Defense Date

2004

Document Type

Dissertation

Degree Name

Doctor of Philosophy

Department

Psychology

First Advisor

Dr. Elizabeth Fries

Abstract

Cross-sectional and longitudinal analyses were conducted to examine the impact of perceived stress on current and future smoking behaviors of rural Virginia middle school students. Data were analyzed for 685 sixth grade students and 554 seventh grade students. Sixth grade students were 52% male, 53% Caucasian American (CA), and 47% African American (AA). For 7th graders, the sample was 53% female and 56% CA (44% AA). Of the 685 sixth grade students, 7% reported that they had smoked cigarettes at least once during the past 30 days (n=46,63% male and 67% CA). By the 7th grade, the percentage of smokers had increased to 13% (n=74, 56% female; 65% CA), A mean perceived stress score for 6th graders was 4.7 (SD=3.1, range=0-12). By the 7th grade, students reported a mean perceived stress level of 5.3 (SD=3.2, range 0-12).A logistical regression revealed that 6th grade stress was predictive of 6th grade "current" smoking (odds ratio=1.2, CI=1.04-1.3), and "ever" smoking statuses (OR=l.1, CI=1.1-1.2). Results also revealed that 7th grade stress was predictive of 7th grade "current" smoking status (OR=1.1, CI=1.02-1.2). Prospective results revealed that 6th grade stress was predictive of 7th grade "current" smoking (OR = 1.2, CI=1.1-1.3). Results also revealed that gender was predictive of both 6th (OR=2.0, CI=1.1-3.7) and 7th (OR=1.5, CI=1.1-2.5) "current" smoking, such that boys were more likely to smoke than girls for each grade. Also more 6th grade Caucasian Americans reported a "current" smoking status than did 6th grade African Americans (OR=2.0, CI = 1.03-3.7). Surprisingly, more African-American 7th graders reported an "ever" smoking status than did 7th grade Caucasian Americans (OR=.55, .37-.82). These data appear promising in that smoking rates range from 7 to 13%. Nevertheless, smoking rates tend to increase with age; thus, adolescents are in need of interventions that prevent smoking initiation and increase cessation. Adolescents may benefit from the addition of stress management components in interventions aimed at teaching more positive ways of coping with perceived stress.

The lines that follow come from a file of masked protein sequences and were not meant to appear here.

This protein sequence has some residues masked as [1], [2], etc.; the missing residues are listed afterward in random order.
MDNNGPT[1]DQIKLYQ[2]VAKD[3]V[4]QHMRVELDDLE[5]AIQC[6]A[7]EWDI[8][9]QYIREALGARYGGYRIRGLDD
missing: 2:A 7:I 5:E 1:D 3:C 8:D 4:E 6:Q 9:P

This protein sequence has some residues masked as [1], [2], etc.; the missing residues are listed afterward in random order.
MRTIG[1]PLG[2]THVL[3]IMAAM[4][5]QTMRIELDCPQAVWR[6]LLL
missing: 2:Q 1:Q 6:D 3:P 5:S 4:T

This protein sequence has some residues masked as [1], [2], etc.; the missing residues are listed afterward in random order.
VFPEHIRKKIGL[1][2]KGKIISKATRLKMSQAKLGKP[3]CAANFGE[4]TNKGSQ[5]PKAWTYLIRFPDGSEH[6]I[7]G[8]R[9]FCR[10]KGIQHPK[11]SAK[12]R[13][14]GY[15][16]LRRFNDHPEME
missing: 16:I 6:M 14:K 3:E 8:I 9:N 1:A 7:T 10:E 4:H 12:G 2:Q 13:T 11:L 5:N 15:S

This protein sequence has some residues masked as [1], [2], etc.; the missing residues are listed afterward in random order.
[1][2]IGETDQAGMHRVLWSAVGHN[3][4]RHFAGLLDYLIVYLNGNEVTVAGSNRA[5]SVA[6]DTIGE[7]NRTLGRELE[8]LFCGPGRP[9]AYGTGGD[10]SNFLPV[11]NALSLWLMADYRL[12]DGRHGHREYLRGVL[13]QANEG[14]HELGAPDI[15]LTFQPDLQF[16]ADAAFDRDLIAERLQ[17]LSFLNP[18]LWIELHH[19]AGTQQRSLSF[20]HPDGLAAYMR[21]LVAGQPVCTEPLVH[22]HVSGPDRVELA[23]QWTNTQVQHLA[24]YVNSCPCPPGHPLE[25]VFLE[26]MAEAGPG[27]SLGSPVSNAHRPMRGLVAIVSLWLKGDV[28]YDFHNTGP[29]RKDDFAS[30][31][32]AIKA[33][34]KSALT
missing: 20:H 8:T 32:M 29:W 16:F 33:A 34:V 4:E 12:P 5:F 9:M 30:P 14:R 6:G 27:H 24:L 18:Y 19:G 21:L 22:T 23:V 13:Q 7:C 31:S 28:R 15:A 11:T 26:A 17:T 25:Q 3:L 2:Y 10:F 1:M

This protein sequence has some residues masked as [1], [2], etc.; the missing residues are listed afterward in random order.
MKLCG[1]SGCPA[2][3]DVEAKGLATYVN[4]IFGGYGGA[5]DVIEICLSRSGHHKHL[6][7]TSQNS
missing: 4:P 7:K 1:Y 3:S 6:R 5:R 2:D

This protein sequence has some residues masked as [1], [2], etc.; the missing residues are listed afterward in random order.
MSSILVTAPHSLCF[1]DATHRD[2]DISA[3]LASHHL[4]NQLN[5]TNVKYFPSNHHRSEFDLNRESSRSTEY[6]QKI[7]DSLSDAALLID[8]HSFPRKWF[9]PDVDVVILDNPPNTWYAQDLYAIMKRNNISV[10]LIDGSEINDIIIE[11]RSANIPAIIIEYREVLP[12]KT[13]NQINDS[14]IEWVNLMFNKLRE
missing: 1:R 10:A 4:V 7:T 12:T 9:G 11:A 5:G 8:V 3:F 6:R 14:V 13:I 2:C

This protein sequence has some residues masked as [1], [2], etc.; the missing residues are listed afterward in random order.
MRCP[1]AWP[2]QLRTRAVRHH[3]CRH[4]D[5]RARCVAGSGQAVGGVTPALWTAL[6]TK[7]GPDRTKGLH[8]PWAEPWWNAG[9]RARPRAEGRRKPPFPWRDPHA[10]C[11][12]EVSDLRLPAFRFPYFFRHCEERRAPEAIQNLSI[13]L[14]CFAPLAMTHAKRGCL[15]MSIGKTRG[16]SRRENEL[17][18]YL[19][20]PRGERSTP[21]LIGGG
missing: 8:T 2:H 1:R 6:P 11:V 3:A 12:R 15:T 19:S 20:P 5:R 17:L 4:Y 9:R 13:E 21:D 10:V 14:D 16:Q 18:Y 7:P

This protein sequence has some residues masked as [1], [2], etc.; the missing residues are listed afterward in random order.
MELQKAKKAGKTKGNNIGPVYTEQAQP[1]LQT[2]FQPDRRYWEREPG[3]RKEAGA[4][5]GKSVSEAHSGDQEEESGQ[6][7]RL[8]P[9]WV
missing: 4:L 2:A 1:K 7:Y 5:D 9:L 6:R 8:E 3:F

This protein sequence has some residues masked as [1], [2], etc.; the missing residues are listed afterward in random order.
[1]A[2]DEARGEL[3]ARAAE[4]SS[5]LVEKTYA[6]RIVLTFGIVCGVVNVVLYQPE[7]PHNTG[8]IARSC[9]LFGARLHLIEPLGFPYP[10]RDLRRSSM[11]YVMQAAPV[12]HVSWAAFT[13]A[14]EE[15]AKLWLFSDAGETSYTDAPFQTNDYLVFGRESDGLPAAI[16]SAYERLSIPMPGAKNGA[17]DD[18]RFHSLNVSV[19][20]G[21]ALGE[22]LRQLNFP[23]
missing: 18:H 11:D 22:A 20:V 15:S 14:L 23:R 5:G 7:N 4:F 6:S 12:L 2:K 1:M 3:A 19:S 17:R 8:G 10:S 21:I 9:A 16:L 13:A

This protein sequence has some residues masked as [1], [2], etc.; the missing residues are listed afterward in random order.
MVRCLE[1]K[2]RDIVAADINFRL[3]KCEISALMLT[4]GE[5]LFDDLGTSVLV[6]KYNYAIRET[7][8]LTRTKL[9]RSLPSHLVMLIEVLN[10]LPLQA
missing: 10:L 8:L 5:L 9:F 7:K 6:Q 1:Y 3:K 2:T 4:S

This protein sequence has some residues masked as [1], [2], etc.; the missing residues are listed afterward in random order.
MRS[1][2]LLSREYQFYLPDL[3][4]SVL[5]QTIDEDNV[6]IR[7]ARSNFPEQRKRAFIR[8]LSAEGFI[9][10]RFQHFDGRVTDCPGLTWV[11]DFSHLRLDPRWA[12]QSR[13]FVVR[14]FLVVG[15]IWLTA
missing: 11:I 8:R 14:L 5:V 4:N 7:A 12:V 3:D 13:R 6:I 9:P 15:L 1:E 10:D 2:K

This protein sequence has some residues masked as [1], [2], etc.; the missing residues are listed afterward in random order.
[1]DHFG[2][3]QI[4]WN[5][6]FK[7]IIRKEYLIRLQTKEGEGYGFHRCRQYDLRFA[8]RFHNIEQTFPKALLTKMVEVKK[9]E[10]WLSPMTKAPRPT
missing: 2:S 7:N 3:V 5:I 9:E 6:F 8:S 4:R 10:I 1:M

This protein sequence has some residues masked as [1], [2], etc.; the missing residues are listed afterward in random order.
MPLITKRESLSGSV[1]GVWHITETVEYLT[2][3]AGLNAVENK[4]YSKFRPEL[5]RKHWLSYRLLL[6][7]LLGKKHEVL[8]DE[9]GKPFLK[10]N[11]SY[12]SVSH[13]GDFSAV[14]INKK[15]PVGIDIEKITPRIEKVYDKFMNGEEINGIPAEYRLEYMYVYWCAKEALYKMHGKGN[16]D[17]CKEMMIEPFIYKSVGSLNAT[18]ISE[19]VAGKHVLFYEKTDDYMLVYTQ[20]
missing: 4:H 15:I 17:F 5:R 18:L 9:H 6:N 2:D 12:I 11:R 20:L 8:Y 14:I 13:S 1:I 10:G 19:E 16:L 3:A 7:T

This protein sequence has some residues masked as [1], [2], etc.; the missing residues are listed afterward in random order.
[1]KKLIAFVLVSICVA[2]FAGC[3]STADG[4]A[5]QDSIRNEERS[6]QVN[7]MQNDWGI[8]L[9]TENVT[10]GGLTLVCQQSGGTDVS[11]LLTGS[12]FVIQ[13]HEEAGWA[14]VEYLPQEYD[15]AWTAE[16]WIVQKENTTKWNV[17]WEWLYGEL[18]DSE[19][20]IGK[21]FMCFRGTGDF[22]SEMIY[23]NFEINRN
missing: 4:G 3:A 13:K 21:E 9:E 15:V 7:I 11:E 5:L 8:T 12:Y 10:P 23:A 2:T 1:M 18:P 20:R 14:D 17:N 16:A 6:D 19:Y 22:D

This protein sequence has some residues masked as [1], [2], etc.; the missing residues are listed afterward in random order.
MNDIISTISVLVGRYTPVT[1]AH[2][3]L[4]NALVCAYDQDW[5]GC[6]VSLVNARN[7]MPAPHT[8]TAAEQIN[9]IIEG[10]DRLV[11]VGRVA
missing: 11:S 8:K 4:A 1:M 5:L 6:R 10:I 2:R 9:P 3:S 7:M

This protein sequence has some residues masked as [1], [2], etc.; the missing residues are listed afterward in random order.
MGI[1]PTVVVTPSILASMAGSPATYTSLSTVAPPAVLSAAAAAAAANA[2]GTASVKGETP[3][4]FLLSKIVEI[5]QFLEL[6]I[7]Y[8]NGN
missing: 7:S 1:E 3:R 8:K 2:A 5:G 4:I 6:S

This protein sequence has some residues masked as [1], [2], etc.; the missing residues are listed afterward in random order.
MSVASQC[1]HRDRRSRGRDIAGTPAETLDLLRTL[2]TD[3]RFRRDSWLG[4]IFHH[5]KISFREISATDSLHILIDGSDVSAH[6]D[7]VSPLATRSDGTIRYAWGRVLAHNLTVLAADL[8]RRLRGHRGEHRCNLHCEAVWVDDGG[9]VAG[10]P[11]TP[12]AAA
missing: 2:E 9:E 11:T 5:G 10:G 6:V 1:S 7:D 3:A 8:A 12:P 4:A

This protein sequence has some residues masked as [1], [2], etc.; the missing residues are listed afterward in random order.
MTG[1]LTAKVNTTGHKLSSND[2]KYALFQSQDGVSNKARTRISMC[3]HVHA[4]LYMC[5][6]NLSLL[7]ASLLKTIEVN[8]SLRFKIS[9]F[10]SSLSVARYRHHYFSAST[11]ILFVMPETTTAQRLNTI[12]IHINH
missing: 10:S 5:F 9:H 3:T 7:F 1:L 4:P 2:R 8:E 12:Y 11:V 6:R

Rights

© The Author

Is Part Of

VCU University Archives

Is Part Of

VCU Theses and Dissertations

Date of Submission

June 2008

Included in

Psychology Commons

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